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Mitsubishi Lancer EVO X (2008 - 2011)

The independent definitive Mitsubishi Evo X (2008-2011) video review

This is a sample, showing 30 seconds of each section.

    EVOLUTIONARY DEAD END? (some text hidden)

    By Andy Enright

    Introductionword count: 173

    So, here it is, the end of an era. Mitsubishi's Lancer Evo was a car of a certain time, a time when the company could sell road cars off the back of a successful world rallying programme. It was a time when exhaust emissions were something you only worried about on MoT day and a 'shopping list' of parts decals down the side of your car was cool. But times change. We now look back wistfully at a period when the Mitsubishi Lancer Evo and the Subaru Impreza STi tried every stunt in the book to one-up each other with every passing generation. Reports of the Evo's death have been greatly exaggerated and although this model marks the end of this particular chapter, the badge has too much equity to be buried for good. Sometimes nostalgia trips never feel quite so good the second time around, but can a used Lancer Evo X still rekindle the excitement it generated back in the day? Find out here what to look for when buying used.

    Modelsword count: 7

    4dr sports saloon (2.0 petrol [GS, GSR])

    Historyword count: 364

    The genesis of the Lancer Evo X was first seen in 2005, when Mitsubishi demonstrated a concept version of the next generation Evo at the Tokyo Motor Show. The Concept X was the work of Mitsubishi's star designer Omer Halilhodzic and was subsequently followed by what looked to be a more production-ready concept car, the Prototype-X, at the 2007 Detroit Show. The Evo X certainly had big boots to fill. The Cedia-based Evo models VII, VIII and IX had been around since 2001 and while they were never as much of a cult hit as the old Evo VI, they'd sold in far bigger numbers and were awesomely talented road cars. This leap to Evo X was a massive one though and it came against the backdrop of Subaru ditching the classic Impreza three-box saloon shape in favour of a hatchback, a plan that was - in hindsight - something of a clanger. This Mitsubishi was received well. Most recognised it had matured slightly in its feel but still offered a thrilling drive, acing its rival from Subaru in the process. Hardcore Evo fans felt that the car had gone a little soft, being bigger, heavier and more complex. It launched with GS and GSR trim levels of FQ-300, FQ-330 and FQ-360 power outputs, with the FQ-300 also available with the SST twin-clutch sequential transmission. Prices opened at just £27,499. May 2009 saw the introduction of the Evo FQ-330 with the SST gearbox, while in September 2009 the £49,999 Evo FQ-400 was introduced. The impending death knell for this generation of Lancer models came in late 2011 when Mitsubishi announced that "production of the current Lancer Evolution X continues as planned. As for its successor, regulations and market feedback will dictate its engineering package and architecture. As the markets needs and demands change, MMC is considering not advancing the Lancer Evolution concept in the same way as before, but to find a different direction for the Lancer Evolution model to evolve."The last run out Lancer Evo models left dealers in 2011 with rumours of a smaller, but still concussively quick petrol/electric Evo set to take up the baton from 2015. What You Pay (used_pay)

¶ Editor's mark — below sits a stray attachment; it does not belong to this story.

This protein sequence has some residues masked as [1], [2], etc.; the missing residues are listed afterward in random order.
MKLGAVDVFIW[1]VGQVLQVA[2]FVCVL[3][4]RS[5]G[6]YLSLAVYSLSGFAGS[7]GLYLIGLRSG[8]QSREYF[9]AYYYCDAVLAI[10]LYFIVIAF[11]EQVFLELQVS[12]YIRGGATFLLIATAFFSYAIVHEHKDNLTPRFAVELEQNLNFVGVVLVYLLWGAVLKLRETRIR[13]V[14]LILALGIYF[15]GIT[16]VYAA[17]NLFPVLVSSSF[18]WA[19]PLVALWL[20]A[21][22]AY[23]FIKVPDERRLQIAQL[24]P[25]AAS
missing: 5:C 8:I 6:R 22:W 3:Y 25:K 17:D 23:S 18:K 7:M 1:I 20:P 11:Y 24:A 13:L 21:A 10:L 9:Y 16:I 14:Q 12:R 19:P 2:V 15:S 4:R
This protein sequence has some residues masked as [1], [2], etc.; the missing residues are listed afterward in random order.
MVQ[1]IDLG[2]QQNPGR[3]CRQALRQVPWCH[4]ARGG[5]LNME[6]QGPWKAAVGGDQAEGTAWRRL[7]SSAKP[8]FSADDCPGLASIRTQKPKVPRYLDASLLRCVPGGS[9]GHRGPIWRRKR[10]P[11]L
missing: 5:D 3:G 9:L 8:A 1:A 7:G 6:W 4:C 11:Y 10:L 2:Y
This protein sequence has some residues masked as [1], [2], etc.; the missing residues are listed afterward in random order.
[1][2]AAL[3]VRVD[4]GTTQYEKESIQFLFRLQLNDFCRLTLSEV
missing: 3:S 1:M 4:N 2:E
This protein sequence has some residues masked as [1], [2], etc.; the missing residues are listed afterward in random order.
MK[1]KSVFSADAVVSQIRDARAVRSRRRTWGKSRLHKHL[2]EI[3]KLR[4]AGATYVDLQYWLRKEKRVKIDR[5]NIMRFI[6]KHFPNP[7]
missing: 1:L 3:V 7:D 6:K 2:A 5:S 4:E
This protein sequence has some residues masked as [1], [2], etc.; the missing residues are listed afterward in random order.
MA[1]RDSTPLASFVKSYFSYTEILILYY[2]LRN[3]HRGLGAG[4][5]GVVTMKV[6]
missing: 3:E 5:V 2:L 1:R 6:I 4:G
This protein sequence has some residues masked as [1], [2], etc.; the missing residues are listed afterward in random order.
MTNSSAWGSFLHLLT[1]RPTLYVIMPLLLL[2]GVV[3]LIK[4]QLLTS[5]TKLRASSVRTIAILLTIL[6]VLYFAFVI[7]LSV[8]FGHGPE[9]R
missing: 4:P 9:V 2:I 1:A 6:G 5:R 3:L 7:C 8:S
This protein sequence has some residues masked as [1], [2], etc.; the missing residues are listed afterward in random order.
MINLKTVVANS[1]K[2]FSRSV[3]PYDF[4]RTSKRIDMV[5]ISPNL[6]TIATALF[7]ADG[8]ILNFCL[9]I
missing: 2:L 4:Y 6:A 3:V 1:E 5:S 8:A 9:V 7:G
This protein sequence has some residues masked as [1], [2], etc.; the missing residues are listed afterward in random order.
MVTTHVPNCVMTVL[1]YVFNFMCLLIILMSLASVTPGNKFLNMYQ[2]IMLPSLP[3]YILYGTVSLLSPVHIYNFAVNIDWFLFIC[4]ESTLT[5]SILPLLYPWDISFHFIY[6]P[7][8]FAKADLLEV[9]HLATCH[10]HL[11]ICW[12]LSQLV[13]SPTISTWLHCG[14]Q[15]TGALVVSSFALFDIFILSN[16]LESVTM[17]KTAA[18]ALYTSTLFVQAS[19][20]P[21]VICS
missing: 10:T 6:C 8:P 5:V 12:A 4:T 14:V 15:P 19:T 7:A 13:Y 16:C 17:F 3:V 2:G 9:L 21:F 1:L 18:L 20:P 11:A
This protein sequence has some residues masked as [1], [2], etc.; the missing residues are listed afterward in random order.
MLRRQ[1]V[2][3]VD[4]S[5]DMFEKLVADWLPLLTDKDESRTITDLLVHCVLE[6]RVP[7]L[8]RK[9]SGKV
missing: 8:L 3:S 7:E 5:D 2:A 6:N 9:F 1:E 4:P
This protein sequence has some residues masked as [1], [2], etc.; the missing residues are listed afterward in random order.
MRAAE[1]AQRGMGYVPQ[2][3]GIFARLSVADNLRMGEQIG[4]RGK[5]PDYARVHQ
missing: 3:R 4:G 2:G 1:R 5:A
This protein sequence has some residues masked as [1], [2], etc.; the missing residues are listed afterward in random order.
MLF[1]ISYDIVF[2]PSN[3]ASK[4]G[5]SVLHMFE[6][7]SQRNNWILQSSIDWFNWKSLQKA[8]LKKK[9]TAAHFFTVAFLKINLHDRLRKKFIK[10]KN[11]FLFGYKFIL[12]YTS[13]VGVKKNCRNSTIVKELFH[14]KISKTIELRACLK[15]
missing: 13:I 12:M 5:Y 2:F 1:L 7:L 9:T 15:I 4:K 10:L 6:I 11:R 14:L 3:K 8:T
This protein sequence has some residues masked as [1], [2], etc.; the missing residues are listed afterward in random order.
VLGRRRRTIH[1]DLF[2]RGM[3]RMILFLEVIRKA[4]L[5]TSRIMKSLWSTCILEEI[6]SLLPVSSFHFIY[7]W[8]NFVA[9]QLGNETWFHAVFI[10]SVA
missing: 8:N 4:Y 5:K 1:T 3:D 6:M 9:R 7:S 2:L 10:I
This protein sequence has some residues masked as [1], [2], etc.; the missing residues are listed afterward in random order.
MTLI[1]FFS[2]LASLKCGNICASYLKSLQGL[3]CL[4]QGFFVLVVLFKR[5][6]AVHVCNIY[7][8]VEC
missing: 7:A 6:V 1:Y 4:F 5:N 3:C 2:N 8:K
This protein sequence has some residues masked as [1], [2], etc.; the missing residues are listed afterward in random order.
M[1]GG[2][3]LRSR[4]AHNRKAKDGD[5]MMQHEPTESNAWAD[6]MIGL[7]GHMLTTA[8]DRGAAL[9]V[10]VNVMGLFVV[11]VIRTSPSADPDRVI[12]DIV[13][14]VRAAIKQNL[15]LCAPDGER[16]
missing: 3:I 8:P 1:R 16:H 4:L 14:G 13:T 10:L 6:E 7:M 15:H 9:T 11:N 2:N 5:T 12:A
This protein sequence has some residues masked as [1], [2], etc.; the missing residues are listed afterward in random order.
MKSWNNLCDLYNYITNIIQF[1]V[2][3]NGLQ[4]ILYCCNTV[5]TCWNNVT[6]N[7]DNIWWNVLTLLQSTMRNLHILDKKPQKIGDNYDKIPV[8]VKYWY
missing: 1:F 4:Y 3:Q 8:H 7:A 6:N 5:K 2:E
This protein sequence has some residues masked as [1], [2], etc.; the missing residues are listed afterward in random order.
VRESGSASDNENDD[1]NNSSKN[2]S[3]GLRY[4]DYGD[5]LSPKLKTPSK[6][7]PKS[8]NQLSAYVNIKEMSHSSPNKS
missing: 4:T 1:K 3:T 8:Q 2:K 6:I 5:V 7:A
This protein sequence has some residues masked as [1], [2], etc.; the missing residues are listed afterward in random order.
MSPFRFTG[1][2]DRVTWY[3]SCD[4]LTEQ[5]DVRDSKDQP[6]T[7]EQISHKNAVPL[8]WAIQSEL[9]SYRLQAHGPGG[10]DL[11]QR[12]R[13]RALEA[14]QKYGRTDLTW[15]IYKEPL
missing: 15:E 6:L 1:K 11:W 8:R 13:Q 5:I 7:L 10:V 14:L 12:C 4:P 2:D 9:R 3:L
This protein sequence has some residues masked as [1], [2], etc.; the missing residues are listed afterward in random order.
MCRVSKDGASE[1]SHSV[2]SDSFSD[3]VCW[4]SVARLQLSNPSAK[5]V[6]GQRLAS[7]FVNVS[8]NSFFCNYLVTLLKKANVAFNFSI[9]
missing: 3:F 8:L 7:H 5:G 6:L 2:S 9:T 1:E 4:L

What You Getword count: 341

    Perhaps the most interesting design feature about the Evo X is a technical one. Alongside a standard five-speed manual gearbox, Mitsubishi also offered the six-speed SST Sports Shift Transmission. This is a sequential twin-clutch manual gearbox using similar technology to Audi's acclaimed DSG system. The SST system can be marshalled via a fore/aft gearlever or wheel-mounted paddles or it can be left to do its own thing, holding gears through corners and blipping the throttle on downshifts as you brake. Truth be told, the software seems quite a bit smarter than Volkswagen/Audi fare and although it might sound heretic to leave an Evo in automatic, it's still devastatingly effective. The exterior lines of the Evo were bang on message for the target market. The blackened maw of the front grille and intercooler are flanked by slit-eyed headlamps. Walk round the side and the rising waist line of the car shouts aggression. The detail features are slicker but they don't scream originality, the vents on the trailing edge of the front wheel arches and the big rear diffuser both owing a debt to the Renault Clio 197. Certain Evo trademarks continued, however, the three-box silhouette, big rear wing and gently blistered wheel arches all signalling the Mitsubishi's intent. Standard specification gives you 18" alloy wheels, Bi-Xenon headlamps with the Adaptive Front Lighting System, Recaro seats, Bluetooth compatibility, automatic headlamps and wipers and remote central locking. If you upgrade to the GSR model, the Evo X starts to feel quite luxurious. Satellite navigation, a 30GB hard drive to store your favourite music and an upgraded Rockford Fosgate 650watt stereo system to play it on are all included, as is an advanced vehicle data system incorporating a trip computer and numerous other features. In many ways though, the less gear you wedge inside your Evo, the more sense it makes. Even though the Evo X is a good deal more mature than its predecessors, with a few rough edges chamfered off it's still no smoothie like an Audi A5. It is what it is.

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